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Lowcountry: Dr. Richard Porcher lecture
October 17 @ 6:30 pm - 7:30 pm
“Rediscovering the Lowcountry Landscape in the Footsteps of Our Forebears”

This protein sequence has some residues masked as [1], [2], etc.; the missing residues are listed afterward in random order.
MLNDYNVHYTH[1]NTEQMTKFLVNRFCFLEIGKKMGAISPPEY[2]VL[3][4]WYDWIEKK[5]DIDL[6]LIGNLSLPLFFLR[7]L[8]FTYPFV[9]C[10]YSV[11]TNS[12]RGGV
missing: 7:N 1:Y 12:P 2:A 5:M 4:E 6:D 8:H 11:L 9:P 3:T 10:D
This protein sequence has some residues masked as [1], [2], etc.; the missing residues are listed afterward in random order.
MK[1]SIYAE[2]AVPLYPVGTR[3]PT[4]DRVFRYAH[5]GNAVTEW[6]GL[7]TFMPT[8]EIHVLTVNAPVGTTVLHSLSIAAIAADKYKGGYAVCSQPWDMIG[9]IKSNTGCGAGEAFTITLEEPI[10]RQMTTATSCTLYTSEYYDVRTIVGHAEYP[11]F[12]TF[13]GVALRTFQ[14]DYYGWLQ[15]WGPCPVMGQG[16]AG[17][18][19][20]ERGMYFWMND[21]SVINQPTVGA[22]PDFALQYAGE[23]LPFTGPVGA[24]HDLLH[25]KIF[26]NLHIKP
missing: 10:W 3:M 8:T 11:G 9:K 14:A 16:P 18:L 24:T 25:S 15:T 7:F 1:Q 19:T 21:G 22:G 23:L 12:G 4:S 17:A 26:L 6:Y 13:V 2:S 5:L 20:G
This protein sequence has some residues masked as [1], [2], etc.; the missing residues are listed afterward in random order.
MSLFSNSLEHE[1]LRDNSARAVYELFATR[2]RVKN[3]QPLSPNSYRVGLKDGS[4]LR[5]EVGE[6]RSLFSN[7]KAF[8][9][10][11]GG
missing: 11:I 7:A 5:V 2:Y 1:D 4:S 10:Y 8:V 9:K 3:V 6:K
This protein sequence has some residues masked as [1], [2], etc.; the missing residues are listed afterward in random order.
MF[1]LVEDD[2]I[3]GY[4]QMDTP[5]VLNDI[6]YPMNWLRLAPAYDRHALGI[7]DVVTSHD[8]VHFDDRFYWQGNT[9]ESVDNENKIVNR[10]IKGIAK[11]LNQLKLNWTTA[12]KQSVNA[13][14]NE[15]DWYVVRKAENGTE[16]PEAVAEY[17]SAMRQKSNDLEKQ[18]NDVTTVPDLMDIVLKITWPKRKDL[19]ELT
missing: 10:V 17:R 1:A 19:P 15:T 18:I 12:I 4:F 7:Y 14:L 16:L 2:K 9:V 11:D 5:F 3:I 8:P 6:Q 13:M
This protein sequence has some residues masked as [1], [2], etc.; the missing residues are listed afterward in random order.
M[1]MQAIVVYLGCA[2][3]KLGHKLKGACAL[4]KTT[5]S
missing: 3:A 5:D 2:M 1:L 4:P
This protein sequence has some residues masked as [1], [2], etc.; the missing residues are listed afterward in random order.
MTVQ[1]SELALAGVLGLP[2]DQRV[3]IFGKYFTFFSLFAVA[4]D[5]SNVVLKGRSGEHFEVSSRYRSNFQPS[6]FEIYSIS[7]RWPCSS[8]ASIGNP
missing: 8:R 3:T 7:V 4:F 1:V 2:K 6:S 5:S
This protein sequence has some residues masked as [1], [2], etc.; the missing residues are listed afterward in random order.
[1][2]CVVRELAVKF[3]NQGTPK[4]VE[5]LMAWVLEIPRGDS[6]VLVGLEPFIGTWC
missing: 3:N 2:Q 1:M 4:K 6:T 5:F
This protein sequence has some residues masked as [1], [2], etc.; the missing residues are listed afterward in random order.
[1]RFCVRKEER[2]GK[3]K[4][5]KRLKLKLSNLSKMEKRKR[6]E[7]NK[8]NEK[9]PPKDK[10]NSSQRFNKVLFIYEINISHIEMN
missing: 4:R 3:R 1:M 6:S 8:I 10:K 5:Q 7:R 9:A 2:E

Man and nature shaped today’s Lowcountry landscape ever since Native Americans arrived eleven thousand years ago. Native Americans created calcium-rich shell middens, where a rare community, the maritime shell forest, developed. Beginning in the late 1700s, slaves banked then cleared 150,000 acres of tidal freshwater swamp where rice was planted. The abandoned fields today are mostly marsh communities, supporting a plethora of wildlife and wildflowers. Many acres of uplands that were cleared for agriculture today support diverse secondary forests, a community unknown before first contact, but nonetheless rich in wildlife. Coastal rivers and uplands were mined for phosphate, leaving the landscape not too unlike a bomb-scarred battlefield, but with a beauty of its own. Introduced invasive species, like Chinese tallow tree, have altered the native landscape. Prescribed fire today, replacing for the most part natural fires, has maintained the longleaf forests in their natural state, treasures for wildlife lovers. Man and nature, then, have worked together to produce today’s Lowcountry landscape, a rich and diverse landscape that offers much for the naturalist to behold and enjoy.